In the early 1980's Rabbi Max Roth became the new officiating Rabbi, and under the tenure of the first woman president of the Temple, Audrey Watson, women of the congregation became involved in religious services for the first time.
Beginning in 1985, the largest building expansion program in the history of Temple Beth Sholom was established. The first phase of the expansion, the Martin and Mildred Paver Religious School, was dedicated in 1988. In 1989, Temple Beth Sholom hired Diane Nathanson and she began serving as our full-time cantor.
The second phase of the Temple Beth Sholom expansion program included the Schoenbaum Religious Center which houses the Band-Desenberg Chapel, the Kalin Administration Wing, the Rose and Joseph Idelson Library, the Sisterhood Judaica Shop and the Joann Idelson Alterman Youth Lounge. The newly expanded complex was dedicated on October 14, 1990.
With the enhancement of our synagogue facilities, Temple Beth Sholom became a cultural center for all our members, both young and old. The first Tot Shabbat program was organized and brought a new dimension to our temple family. Students in the religious school were encouraged to participate in youth programming by joining Chalutzim, Kadima, or USY. In response to these new programs and to the need created by more anticipated social events, the Madeline Sainer Social Hall was renovated.
The 1990's brought many changes to Temple Beth Sholom and to the synagogue leadership. With the formal dedication of a Men's Club Holocaust Memorial Garden in October, 1993, the entrance to our building was enhanced. The membership of Temple Beth Sholom increased to 630 families in 1994. It was also this year that Diane Nathanson was voted in as a member of the Cantors Assembly and subsequently was invested as Hazzan.
In September 1996, a family education program was introduced as part of our religious school curriculum. On October 6, 1996, the dedication of a new Sefer Torah by the Sisterhood was held and a marriage of our new Torah to the old was performed. The 70th anniversary of the first Jewish religious service held in Sarasota was celebrated during the weekend of December 5, 1996, with a gala dinner dance.
Temple Beth Sholom was now on its way to actualize its potential. Temple Beth Sholom became a full service Conservative congregation with a kosher kitchen, an active and growing Adult Education Program, the Justin Lee Wiesner Preschool, and the Martin and Mildred Paver Religious School.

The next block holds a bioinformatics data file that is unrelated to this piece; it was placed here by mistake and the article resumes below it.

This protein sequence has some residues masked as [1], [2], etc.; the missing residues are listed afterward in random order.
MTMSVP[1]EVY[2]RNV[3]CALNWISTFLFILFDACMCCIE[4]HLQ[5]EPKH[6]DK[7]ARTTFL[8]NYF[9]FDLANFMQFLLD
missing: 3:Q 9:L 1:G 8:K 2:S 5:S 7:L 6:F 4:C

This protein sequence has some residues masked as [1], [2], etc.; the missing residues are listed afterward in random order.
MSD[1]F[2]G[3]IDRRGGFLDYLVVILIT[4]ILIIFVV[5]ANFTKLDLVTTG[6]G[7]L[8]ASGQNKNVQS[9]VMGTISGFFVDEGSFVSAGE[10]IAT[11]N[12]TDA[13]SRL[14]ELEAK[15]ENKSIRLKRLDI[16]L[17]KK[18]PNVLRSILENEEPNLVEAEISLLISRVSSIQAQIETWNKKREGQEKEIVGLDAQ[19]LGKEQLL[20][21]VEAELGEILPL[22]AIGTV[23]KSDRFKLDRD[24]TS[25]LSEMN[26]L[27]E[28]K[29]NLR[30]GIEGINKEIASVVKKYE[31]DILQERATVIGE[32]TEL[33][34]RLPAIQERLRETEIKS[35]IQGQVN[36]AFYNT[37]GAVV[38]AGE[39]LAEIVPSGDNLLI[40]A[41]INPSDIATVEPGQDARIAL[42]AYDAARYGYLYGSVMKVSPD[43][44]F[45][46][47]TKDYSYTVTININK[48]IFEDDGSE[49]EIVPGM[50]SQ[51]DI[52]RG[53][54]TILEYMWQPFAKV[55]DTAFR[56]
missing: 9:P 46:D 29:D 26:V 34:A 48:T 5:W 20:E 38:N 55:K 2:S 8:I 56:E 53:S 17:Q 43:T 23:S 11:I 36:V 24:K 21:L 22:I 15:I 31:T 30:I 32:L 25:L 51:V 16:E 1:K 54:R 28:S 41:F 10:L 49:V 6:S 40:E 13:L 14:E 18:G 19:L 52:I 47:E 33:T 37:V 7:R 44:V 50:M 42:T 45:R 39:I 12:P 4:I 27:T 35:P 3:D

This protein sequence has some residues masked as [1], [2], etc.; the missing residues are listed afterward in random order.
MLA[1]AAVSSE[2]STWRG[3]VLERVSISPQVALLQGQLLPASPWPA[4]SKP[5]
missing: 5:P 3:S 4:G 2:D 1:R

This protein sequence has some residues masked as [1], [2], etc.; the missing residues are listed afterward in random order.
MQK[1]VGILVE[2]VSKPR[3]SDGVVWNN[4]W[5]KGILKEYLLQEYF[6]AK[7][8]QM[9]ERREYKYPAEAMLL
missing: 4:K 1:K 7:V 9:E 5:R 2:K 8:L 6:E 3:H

In 1998, the synagogue leadership decided to expand its day school to encompass elementary and middle school, grades kindergarten to eighth grade. This expansion was given a great start through a one million dollar gift by congregant Goldie Feldman, followed by a capital campaign.
With the advent of the 21st century and a temple membership of over 400 families, a Sanctuary Beautification Project began. Arthur Sarlin, a professional artist and member of Temple Beth Sholom, created four sets of stained glass windows depicting Creation, Exodus, Revelation and Redemption. He also designed five hand woven tapestries, each depicting one of the five books of the Torah. These were completed and dedicated on December 22, 2000.
Now, after over 90 years of continuous service to the Jewish community of Sarasota, our congregation now has around 400 families and enjoys the reputation of having a religious school, a kosher kitchen, a complete Judaica Shop managed by volunteers of the TBS Sisterhood, a Judaica Museum and a serene Holocaust Garden sponsored by the TBS Men's Club, a year-round daily minyan, a Judaic Library, an ever-growing list of congregational learning classes, and a beautiful cemetery for our members. We are now a complete and full-service congregation dedicated to promoting intellectual and spiritual guidance to the Jewish community of Sarasota.
Temple Beth Sholom could not have reached this pinnacle of success without outstanding professional staff, dedicated lay leaders and an assemblage of committed volunteers, who have given so much of their time and energy to promote the continued growth and development of Temple Beth Sholom.